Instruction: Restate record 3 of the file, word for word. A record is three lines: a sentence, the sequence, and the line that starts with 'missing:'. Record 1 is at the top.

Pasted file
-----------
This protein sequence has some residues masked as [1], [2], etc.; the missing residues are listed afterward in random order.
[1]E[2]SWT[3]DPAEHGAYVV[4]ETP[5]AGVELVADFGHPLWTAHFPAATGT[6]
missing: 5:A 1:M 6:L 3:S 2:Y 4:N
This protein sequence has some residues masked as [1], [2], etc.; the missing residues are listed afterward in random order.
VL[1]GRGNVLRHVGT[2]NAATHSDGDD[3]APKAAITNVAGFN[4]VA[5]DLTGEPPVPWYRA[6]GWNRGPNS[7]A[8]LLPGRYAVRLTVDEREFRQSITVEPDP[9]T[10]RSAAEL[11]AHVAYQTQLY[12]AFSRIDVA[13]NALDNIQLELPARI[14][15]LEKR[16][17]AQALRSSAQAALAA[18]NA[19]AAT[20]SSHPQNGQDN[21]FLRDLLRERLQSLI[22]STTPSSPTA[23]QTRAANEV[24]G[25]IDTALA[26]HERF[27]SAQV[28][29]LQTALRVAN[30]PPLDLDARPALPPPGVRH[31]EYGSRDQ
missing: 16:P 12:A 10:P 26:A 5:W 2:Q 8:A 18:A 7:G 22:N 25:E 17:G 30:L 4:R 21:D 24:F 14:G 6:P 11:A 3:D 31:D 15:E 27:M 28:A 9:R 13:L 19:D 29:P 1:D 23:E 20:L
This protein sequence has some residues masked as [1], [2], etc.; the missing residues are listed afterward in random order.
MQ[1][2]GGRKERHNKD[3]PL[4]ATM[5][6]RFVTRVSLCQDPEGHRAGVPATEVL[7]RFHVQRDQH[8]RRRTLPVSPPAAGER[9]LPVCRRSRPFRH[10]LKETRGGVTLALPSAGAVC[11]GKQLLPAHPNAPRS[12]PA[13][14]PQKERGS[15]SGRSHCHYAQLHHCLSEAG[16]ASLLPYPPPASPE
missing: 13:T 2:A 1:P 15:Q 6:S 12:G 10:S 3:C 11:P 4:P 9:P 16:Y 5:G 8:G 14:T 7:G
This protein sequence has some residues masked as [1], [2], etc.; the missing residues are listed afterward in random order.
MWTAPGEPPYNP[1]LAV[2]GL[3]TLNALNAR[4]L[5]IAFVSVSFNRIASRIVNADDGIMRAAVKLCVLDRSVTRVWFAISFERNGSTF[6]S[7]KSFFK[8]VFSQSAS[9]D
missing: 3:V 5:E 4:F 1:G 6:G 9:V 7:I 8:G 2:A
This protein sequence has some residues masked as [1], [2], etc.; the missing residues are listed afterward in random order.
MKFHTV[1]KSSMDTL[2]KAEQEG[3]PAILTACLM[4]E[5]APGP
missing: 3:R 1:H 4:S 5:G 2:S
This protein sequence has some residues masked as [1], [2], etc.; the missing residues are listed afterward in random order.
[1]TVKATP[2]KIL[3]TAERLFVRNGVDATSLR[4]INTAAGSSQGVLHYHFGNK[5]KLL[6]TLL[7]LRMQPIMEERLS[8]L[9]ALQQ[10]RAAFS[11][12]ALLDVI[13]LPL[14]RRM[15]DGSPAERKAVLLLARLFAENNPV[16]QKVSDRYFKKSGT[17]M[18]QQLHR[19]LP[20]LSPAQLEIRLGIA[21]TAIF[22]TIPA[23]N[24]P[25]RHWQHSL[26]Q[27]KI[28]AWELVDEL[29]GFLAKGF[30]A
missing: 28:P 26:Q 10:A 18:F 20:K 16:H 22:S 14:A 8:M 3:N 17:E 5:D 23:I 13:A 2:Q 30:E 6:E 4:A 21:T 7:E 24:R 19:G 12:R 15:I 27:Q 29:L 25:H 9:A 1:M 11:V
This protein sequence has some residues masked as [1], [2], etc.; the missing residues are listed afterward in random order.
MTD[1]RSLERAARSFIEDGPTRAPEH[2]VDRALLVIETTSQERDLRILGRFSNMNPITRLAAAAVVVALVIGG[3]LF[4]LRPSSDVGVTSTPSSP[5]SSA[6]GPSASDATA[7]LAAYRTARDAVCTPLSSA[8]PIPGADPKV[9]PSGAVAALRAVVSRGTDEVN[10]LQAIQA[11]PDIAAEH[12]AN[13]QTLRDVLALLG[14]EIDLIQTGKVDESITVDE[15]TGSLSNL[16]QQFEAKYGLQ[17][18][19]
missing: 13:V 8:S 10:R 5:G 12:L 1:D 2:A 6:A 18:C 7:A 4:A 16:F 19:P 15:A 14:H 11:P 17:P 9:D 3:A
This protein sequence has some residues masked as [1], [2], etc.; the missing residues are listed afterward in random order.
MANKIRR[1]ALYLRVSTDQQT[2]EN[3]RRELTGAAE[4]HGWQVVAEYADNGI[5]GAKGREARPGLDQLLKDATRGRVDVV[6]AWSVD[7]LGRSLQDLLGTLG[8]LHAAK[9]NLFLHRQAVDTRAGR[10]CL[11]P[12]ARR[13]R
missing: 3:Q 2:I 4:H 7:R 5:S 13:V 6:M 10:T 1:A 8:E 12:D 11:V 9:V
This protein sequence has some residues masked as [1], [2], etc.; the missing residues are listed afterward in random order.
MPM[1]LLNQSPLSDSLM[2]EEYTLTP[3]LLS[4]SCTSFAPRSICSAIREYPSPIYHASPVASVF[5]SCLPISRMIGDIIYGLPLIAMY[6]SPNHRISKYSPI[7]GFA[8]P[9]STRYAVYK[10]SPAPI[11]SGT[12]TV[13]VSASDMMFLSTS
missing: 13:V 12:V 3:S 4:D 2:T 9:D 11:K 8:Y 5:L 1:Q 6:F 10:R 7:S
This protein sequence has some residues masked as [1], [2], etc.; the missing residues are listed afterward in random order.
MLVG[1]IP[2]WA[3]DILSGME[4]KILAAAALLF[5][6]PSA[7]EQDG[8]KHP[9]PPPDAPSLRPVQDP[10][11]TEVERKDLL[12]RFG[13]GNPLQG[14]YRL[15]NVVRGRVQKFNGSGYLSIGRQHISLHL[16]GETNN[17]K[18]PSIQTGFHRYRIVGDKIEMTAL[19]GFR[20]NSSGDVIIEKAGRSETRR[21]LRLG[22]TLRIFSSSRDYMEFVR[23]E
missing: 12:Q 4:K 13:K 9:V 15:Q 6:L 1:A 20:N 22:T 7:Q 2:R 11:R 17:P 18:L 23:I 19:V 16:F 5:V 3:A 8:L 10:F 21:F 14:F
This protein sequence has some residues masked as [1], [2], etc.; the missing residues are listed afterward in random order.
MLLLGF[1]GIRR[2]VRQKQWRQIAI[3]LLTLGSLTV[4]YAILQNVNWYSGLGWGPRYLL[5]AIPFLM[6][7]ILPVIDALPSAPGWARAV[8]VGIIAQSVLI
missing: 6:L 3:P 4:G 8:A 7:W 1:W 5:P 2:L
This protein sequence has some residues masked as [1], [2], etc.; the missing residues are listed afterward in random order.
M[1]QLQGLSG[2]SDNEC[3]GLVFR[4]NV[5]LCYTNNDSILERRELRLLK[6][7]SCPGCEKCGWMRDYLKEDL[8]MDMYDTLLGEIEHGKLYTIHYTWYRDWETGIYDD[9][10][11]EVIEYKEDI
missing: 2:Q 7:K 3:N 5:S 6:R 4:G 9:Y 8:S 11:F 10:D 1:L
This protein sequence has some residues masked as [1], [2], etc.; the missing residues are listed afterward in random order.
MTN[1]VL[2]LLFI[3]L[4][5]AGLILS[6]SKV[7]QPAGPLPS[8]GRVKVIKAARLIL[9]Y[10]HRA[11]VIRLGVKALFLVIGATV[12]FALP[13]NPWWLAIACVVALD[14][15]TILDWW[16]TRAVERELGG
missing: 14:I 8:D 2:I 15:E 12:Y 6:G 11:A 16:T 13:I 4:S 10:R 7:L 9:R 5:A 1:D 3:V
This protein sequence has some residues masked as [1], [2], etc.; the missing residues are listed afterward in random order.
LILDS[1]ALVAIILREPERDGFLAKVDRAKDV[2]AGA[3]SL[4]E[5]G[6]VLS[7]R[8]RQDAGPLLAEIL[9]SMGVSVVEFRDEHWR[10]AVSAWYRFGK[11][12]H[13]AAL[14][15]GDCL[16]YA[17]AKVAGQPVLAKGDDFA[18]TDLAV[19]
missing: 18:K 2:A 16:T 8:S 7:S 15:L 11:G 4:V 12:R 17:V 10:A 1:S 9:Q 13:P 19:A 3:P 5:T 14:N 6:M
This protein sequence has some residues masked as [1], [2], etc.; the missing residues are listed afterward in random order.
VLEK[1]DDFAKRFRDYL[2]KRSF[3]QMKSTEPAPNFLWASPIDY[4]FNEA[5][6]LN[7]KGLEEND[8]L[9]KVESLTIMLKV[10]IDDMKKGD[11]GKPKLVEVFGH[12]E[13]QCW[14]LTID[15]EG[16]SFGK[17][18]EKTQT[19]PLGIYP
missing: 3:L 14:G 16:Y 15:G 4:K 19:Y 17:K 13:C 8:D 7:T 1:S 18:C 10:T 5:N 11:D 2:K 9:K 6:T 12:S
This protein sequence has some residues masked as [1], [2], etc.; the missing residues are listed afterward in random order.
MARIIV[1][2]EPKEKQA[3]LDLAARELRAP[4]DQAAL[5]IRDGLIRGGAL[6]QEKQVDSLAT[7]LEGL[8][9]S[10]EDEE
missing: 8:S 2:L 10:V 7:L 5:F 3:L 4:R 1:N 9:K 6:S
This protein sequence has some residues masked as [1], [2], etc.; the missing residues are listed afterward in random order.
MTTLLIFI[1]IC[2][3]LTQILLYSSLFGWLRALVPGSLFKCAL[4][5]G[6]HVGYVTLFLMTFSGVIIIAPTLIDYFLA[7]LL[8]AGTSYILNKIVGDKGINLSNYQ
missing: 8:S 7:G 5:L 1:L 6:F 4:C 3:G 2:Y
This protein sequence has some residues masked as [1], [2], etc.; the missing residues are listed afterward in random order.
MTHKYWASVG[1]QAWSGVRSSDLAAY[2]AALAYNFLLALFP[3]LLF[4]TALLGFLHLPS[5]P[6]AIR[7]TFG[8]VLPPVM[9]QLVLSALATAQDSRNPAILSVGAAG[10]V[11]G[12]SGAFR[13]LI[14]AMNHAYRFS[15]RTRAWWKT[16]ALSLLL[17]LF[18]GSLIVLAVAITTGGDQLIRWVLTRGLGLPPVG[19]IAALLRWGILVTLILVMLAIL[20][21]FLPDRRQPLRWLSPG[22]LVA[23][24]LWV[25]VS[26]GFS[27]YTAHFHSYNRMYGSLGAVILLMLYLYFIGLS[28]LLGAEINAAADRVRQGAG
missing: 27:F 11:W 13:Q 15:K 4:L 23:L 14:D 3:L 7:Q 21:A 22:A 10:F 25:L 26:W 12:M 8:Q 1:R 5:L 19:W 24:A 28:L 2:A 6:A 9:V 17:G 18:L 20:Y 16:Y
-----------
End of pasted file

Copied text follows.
This protein sequence has some residues masked as [1], [2], etc.; the missing residues are listed afterward in random order.
MQ[1][2]GGRKERHNKD[3]PL[4]ATM[5][6]RFVTRVSLCQDPEGHRAGVPATEVL[7]RFHVQRDQH[8]RRRTLPVSPPAAGER[9]LPVCRRSRPFRH[10]LKETRGGVTLALPSAGAVC[11]GKQLLPAHPNAPRS[12]PA[13][14]PQKERGS[15]SGRSHCHYAQLHHCLSEAG[16]ASLLPYPPPASPE
missing: 13:T 2:A 1:P 15:Q 6:S 12:G 10:S 3:C 11:P 4:P 9:P 16:Y 5:G 8:G 14:T 7:G